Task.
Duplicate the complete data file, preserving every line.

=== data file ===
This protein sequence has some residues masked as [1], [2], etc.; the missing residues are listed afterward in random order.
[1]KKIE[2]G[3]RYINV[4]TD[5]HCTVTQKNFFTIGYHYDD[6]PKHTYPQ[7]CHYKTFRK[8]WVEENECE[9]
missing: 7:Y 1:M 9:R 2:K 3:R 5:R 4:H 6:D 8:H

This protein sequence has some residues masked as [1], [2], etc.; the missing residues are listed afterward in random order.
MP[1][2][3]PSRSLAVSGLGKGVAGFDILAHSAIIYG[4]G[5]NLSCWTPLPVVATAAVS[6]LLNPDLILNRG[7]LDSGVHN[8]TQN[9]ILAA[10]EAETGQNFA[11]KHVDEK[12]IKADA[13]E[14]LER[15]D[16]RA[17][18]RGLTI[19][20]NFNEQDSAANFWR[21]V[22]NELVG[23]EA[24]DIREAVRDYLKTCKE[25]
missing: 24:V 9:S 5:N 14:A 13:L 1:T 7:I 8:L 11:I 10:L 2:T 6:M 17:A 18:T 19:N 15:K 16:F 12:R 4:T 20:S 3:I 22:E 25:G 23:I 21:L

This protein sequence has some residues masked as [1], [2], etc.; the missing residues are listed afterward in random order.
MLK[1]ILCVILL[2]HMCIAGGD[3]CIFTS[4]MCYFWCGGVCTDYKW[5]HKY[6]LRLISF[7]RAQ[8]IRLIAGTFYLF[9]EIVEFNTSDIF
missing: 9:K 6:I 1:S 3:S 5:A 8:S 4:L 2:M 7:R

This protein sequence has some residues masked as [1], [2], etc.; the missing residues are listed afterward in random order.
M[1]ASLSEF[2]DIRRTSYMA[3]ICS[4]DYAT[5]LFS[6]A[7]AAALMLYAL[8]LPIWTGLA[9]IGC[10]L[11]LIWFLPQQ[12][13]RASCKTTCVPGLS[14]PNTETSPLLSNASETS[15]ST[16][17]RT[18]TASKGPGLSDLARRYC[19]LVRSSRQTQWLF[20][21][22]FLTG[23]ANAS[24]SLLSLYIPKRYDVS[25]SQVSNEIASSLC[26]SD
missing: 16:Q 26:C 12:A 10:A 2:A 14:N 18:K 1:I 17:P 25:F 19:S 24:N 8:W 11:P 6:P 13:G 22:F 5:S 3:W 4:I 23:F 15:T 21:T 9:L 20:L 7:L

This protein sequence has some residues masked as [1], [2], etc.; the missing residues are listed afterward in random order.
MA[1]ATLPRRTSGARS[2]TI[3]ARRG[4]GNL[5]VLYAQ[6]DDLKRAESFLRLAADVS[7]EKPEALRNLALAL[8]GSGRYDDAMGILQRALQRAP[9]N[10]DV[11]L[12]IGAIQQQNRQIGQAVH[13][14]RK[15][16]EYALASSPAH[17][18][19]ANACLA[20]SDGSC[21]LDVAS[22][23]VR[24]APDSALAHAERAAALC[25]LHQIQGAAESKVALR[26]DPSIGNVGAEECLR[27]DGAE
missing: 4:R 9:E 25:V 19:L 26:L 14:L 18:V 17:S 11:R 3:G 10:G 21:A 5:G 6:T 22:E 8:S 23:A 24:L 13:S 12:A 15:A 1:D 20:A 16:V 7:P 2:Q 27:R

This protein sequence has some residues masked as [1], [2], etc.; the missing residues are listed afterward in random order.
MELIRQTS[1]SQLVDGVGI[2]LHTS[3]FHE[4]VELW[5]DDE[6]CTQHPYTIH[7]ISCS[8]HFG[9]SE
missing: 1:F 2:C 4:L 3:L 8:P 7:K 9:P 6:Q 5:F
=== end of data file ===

This protein sequence has some residues masked as [1], [2], etc.; the missing residues are listed afterward in random order.
[1]KKIE[2]G[3]RYINV[4]TD[5]HCTVTQKNFFTIGYHYDD[6]PKHTYPQ[7]CHYKTFRK[8]WVEENECE[9]
missing: 7:Y 1:M 9:R 2:K 3:R 5:R 4:H 6:D 8:H

This protein sequence has some residues masked as [1], [2], etc.; the missing residues are listed afterward in random order.
MP[1][2][3]PSRSLAVSGLGKGVAGFDILAHSAIIYG[4]G[5]NLSCWTPLPVVATAAVS[6]LLNPDLILNRG[7]LDSGVHN[8]TQN[9]ILAA[10]EAETGQNFA[11]KHVDEK[12]IKADA[13]E[14]LER[15]D[16]RA[17][18]RGLTI[19][20]NFNEQDSAANFWR[21]V[22]NELVG[23]EA[24]DIREAVRDYLKTCKE[25]
missing: 24:V 9:S 5:N 14:A 13:L 1:T 7:I 8:L 11:I 10:L 2:T 6:M 17:A 18:T 19:N 15:K 16:F 12:R 4:T 20:S 3:I 22:E 25:G 23:I 21:L

This protein sequence has some residues masked as [1], [2], etc.; the missing residues are listed afterward in random order.
MLK[1]ILCVILL[2]HMCIAGGD[3]CIFTS[4]MCYFWCGGVCTDYKW[5]HKY[6]LRLISF[7]RAQ[8]IRLIAGTFYLF[9]EIVEFNTSDIF
missing: 9:K 6:I 1:S 3:S 5:A 8:S 4:L 2:M 7:R

This protein sequence has some residues masked as [1], [2], etc.; the missing residues are listed afterward in random order.
M[1]ASLSEF[2]DIRRTSYMA[3]ICS[4]DYAT[5]LFS[6]A[7]AAALMLYAL[8]LPIWTGLA[9]IGC[10]L[11]LIWFLPQQ[12][13]RASCKTTCVPGLS[14]PNTETSPLLSNASETS[15]ST[16][17]RT[18]TASKGPGLSDLARRYC[19]LVRSSRQTQWLF[20][21][22]FLTG[23]ANAS[24]SLLSLYIPKRYDVS[25]SQVSNEIASSLC[26]SD
missing: 16:Q 26:C 12:A 10:A 2:A 14:N 18:K 1:I 17:P 25:F 19:S 24:N 8:W 11:P 6:P 13:G 22:F 5:S 3:W 4:I 23:F 15:T 21:T 9:L 20:L 7:L

This protein sequence has some residues masked as [1], [2], etc.; the missing residues are listed afterward in random order.
MA[1]ATLPRRTSGARS[2]TI[3]ARRG[4]GNL[5]VLYAQ[6]DDLKRAESFLRLAADVS[7]EKPEALRNLALAL[8]GSGRYDDAMGILQRALQRAP[9]N[10]DV[11]L[12]IGAIQQQNRQIGQAVH[13][14]RK[15][16]EYALASSPAH[17][18][19]ANACLA[20]SDGSC[21]LDVAS[22][23]VR[24]APDSALAHAERAAALC[25]LHQIQGAAESKVALR[26]DPSIGNVGAEECLR[27]DGAE
missing: 4:R 9:E 25:V 19:L 26:L 14:L 18:V 17:S 11:R 3:G 10:G 21:A 5:G 6:T 22:E 8:S 23:A 24:L 13:S 12:A 15:A 1:D 20:A 16:V 7:P 2:Q 27:R

This protein sequence has some residues masked as [1], [2], etc.; the missing residues are listed afterward in random order.
MELIRQTS[1]SQLVDGVGI[2]LHTS[3]FHE[4]VELW[5]DDE[6]CTQHPYTIH[7]ISCS[8]HFG[9]SE
missing: 1:F 2:C 4:L 3:L 8:P 7:K 9:P 6:Q 5:F